Last Updated on July 2, 2021 by Chris and Lindsay
The following Dalton Highway Driving Tips will help you make the most out of your journey toward the Arctic Ocean.
Prior to our drive, we found quite a bit of information about the highlights and stops along the highway. But we felt inadequately prepared for the actual drive itself. We had no idea what to expect of the Road Conditions or how to safely navigate the treacherous road.
As such we have compiled a list of Dalton Highway Driving Tips that will allow you to find pleasure on the road while remaining safe and respectful of other drivers on the highway. The road itself will lead you through desolation and leave you feeling entirely alone at times. But you are never alone on the Dalton Highway! So remember this and follow our advice and you can make your journey (and that of others) safe and enjoyable!
You will find that these Dalton Highway Driving Tips are more “you-centered.” In other words, these tips will help you handle your own vehicle better on the road. Please be sure to read about tips on how to interact with other drivers in our Dalton Highway Safety Driving Tips.
Dalton Highway Driving Tips
1. Reset your trip meter at the start of your trip.
When leaving Fairbanks there is a sign indicating you are entering the Dalton Highway. In Deadhorse, the highway actually begins at a T junction where the Dalton Highway meets Lake Colleen. Reset your Trip Meter in both locations such that you can use the Road Condition markers and the Milepost Quick Reference Log so you can know what to expect as you drive.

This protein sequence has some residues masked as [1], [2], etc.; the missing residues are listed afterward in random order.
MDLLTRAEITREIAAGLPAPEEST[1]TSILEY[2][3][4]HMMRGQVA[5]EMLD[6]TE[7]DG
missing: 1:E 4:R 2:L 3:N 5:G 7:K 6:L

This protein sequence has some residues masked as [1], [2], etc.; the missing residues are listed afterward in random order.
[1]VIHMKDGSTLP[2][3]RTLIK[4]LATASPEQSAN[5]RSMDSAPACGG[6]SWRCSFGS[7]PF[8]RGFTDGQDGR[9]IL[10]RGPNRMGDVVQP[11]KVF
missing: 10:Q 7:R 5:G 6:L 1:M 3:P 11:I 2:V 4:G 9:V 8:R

NOTE: The famous “Dalton Highway Sign” is actually just over 1 mile into the highway so if you reset your trip meter there then you should account for that small discrepancy!
2. Have your Road Conditions markers and Milepost Quick Reference Log handy
Be prepared to have these resources OFFLINE. You will NOT have cellular service on the Dalton Highway. We wrote out our plan on a scratch sheet of notebook paper so that we could anticipate when we would cross certain milestones. With the addition of our Road Conditions markers you should meet very little, if any, surprises… as long as you have them quickly available offline. You can take a screenshot on your phone or tablet or handwrite them. But have them handy to keep you safe and aware of upcoming points of interest.
3. Know your fuel range and plan accordingly.
The easiest fuel stop for us was Coldfoot. Cold foot is approximately 260 miles from Fairbanks and 240 miles from Deadhorse. Both of these distances were within range for our truck. However we did fuel up in Deadhorse as well so that we could make both of these distances. (Fuel in Deadhorse is expensive, but it is better to pay more for fuel than to run out on the Dalton Highway!). We used Coldfoot as our “midway point” and also fueled up on caffeine while we were there.
4. Plan your trip ahead of time.
Always be prepared to adjust your plans, of course. But if you plan to take two days to drive the Dalton Highway each way, then have an idea of approximately how far you want to go each day. Following Tip #2 and Tip #6 will allow you the flexibility to cover a certain amount of distance while also finding a safe place to rest. Be sure to stock up on fuel (Tip #3) and other items as needed along the way.
NOTE: This drive looks different on paper if you are riding a motorcycle vs an RV vs a car/truck vs a bicycle. Your plans will be different and your needs will be met differently. For example, in our truck camper we are always stocked well enough to live for 2-3 weeks on our own. But if you are riding a motorcycle or bicycle with limited storage it is important for you to know where you can expect a hot meal or to purchase groceries.